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Chiropractic Management of Nocturnal Enuresis (Bedwetting)

Chiropractic Management of Nocturnal Enuresis (Bedwetting)

You probably know of a child who deals with the stigma of being a bed-wetter. It’s trying not only for the parents, interrupted sleep and washing sheets every day, but also on the child. They are afraid to spend the night away from home at a friend’s, at camp or with grand-parents. The constant threat of soiling the sheets and waking up wet can be very troublesome. In this article I intend to lift the covers on this subject and discuss how chiropractic care may be able to end the nightly stress for the patient and the parents alike.

I recently worked with a sweet 11 year old girl who had been wetting the bed 3 to 5 nights a week since diapers. After 4 visits in my office over 1 month, she was dry and has been for the last 2 months! Another little boy, 7 years old, is brought in by his mother when she knows his back is “out”. He wets the bed. I’ve adjusted him after slips on the wet tile and falls from his bike. One adjustment is all it takes to get him dry again!

I know I’ve had great results treating the issue in my office, but I wanted to check the literature to see what’s been done. I discovered a study published in the Journal of Manipulative and Physiologic Therapeutics in October of 2009. It followed 33 children ages 3 to 18 through chiropractic care for nocturnal enuresis and for a year afterwards. 66% of participants were still dry 1 year after beginning care!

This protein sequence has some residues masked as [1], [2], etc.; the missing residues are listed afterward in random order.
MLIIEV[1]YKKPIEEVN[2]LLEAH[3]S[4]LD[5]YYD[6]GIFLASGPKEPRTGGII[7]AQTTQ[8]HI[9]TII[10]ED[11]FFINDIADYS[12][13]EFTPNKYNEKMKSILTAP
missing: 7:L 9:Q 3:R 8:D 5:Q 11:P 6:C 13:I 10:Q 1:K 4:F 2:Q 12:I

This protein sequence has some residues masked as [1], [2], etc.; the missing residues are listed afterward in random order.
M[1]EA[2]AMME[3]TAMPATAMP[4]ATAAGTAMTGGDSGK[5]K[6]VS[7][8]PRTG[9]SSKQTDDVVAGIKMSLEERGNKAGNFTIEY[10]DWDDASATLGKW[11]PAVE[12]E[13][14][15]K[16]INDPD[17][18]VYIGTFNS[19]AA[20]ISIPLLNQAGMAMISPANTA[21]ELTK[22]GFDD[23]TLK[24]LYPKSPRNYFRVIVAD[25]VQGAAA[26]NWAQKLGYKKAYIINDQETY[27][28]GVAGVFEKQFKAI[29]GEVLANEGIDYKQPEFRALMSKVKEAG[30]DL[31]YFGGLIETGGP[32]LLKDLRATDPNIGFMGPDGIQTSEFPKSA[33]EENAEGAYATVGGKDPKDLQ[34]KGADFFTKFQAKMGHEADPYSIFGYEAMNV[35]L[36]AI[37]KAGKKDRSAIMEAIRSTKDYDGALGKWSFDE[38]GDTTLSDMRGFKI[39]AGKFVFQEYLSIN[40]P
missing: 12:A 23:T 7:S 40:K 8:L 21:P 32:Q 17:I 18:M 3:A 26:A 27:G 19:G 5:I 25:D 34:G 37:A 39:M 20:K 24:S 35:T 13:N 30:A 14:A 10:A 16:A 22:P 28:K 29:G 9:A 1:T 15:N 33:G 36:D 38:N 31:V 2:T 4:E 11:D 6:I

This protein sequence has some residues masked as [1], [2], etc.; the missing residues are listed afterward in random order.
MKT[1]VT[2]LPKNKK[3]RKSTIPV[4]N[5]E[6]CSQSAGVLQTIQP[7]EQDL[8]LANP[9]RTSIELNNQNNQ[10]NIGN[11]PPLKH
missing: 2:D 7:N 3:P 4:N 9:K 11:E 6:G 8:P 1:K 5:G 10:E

The first thing parents need to understand is that it’s not their children’s fault. In the past, psychologists tried to pin the condition to some type of mental health problem in which the child is acting out against the parents. This is simply very rarely ever the case. The most common culprit is structural and resulting neurological distress from what chiropractors call subluxation complex. If you are a regular reader of my column then you already know what a subluxation is. But for my new readers; a subluxation is the loss of proper position or motion of a spinal joint. These misalignments can have a far-reaching effect by irritating the nervous system – the brain, spinal cord and spinal nerves. The nervous system controls and coordinates all the other systems of the body; therefore, if a subluxation is present, the affected individual will not be able to function at their full potential.

Just how does the subluxation complex cause nocturnal enuresis? There are several regions within the spinal column that provide nerve supply to the bladder and sphincter muscle which opens and closes it. First we’ll discuss the phrenic nerve and its role in the condition.

The phrenic nerve is the nerve that supplies the diaphragm, our breathing muscle. It arises from three different levels of the spine, in the neck at cervical vertebrae 3, 4 and 5 (C3-C5). The phrenic reflex is a reflexive action that takes place when carbon dioxide levels in the blood get too high. Children tend to have a decreased, or under-developed, phrenic reflex, which means that their brain is slow on picking up the fact that they have a higher than optimal concentration of carbon dioxide in their bloodstream, especially in a deep sleep. A high concentration of CO2 causes smooth muscle tissue to relax. The sphincter muscle that controls the opening and voiding of the bladder is composed of smooth muscle fibers. So…as your child sleeps like a zombie, their CO2 concentration raises and the smooth muscle fibers are more apt to relax and…they waken in a wet bed!

Now this is normal for infants as the phrenic reflex is not fully developed at birth, but as the child grows, the reflex matures and soon most children can sleep all night and retain their urine. This reflex develops more slowly in boys, in the same way that boys mature sexually later than girls, and thus boys are more frequently bed-wetters. In some children the phrenic reflex is simply slow to develop. In fact this slow development does at times run in families (hereditary factors), but in other children this reflex is disturbed by a vertebral misalignment or a subluxation.